I love movies. I have loved movies all my life. I grew up on them. When I was eight years old, I managed to convince myself I would make movies when I grew up. Now I am in the process of getting a degree in Film Studies. I write about film more than ever before, partly because I have to for my classes, mostly because I enjoy it, because I have something to write about. Sometimes it helps me understand the film better; sometimes it helps me understand myself better.
I created this blog as a place to showcase my work, and also as an incentive to keep writing reviews, analyses, and essays over breaks, when there’s no one here to grade me.
I have tried many times, and failed, to explain in a coherent manner why it is that I love films. Here is my best—and most coherent—guess.

Wednesday, November 27, 2013

Fargo (1996) Analysis

Joel and Ethan Coen’s Fargo opens, appropriately, in Fargo, North Dakota, although this is the only scene in the movie to actually take place in the title location. Over the opening credits we see a car, barely visible through the fog in the distance as it makes its slow progression through the snowy, bluish gray landscape. The tan Sierra goes up and down on the frozen-over roads, occasionally disappearing into snowy voids. The Coens’ Midwest is bleak and ominous, a mood perfectly underlined by Carter Burwell’s gloomy score. The brothers and virtuoso director of photography and long-time collaborator Roger Deakins create an epic landscape of near mythical proportions, if only for the purpose of contrasting it with the ordinariness and decidedly unheroic nature of the characters that inhabit it. Contradictions like this one abound in the Coens’ universe; their work has always defied definition. They play fast and loose in terms of plot and refuse to be constrained by the formal imperatives of conventional narrative, stitching together a number of different genres and in the end transcending such conventions altogether. Fargo starts out as a perfect-crime drama, but soon embraces conventions of the noir, the thriller, and tragedy, all with a big, darkly humorous smile on its lips.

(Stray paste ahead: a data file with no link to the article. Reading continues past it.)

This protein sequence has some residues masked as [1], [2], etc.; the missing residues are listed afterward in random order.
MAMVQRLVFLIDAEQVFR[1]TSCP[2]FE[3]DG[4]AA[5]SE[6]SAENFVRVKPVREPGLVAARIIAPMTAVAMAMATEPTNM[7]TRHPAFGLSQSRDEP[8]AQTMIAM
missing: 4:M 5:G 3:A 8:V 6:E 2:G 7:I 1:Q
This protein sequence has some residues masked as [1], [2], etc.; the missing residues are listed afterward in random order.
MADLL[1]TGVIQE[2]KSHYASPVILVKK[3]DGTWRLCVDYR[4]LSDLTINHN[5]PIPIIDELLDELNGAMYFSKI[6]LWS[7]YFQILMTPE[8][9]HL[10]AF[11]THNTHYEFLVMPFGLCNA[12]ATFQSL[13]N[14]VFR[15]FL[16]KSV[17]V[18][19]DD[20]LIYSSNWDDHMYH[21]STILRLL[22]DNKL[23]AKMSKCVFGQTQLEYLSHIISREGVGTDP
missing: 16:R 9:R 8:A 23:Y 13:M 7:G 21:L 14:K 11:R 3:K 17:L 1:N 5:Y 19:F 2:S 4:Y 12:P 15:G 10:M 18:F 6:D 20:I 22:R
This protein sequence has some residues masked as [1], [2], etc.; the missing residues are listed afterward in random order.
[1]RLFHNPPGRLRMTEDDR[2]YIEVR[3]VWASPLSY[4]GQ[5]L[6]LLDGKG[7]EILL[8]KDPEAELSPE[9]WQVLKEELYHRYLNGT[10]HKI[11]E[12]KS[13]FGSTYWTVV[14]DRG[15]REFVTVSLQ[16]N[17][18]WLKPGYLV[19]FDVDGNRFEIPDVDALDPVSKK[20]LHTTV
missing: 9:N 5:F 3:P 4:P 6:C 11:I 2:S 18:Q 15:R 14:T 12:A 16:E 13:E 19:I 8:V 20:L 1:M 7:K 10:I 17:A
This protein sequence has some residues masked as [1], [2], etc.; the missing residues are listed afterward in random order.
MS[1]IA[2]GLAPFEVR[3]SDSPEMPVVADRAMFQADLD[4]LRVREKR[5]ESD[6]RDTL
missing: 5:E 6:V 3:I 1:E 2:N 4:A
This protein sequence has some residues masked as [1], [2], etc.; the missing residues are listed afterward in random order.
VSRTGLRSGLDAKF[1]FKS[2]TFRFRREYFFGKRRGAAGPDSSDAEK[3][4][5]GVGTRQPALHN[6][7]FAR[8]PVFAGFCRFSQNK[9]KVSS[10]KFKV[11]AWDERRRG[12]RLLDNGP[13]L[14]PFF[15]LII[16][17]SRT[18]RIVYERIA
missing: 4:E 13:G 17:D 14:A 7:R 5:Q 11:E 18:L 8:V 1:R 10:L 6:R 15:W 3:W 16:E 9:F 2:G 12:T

Saturday, November 23, 2013

Sennett and Roach: Two Methods to the Madness

“The Mack Sennett Keystone comedies were the culmination of 15 years of comic primitivism—the characterless jest and the excitement of motion raised to the nth power” (Mast 43). Before Sennett, American film comedy had been confined to the music hall sketch; he gave it the freedom of destructive absurdity. While still at Biograph, the future King of Comedy moved Griffith’s static, inert, indoor-bound camera outside, where it enjoyed both visual freedom and the freedom to move. And move it did, at mad speed, nearing supersonic velocity, stopping only when the figures onscreen smashed through one wall too many, fell down manholes or wells too deep, or were simply overcome with exhaustion The filmmaker added tremendous energy and breathtaking pace, the incongruous and the non sequitur, and a taste for burlesquing people, social custom, and the conventions of other films.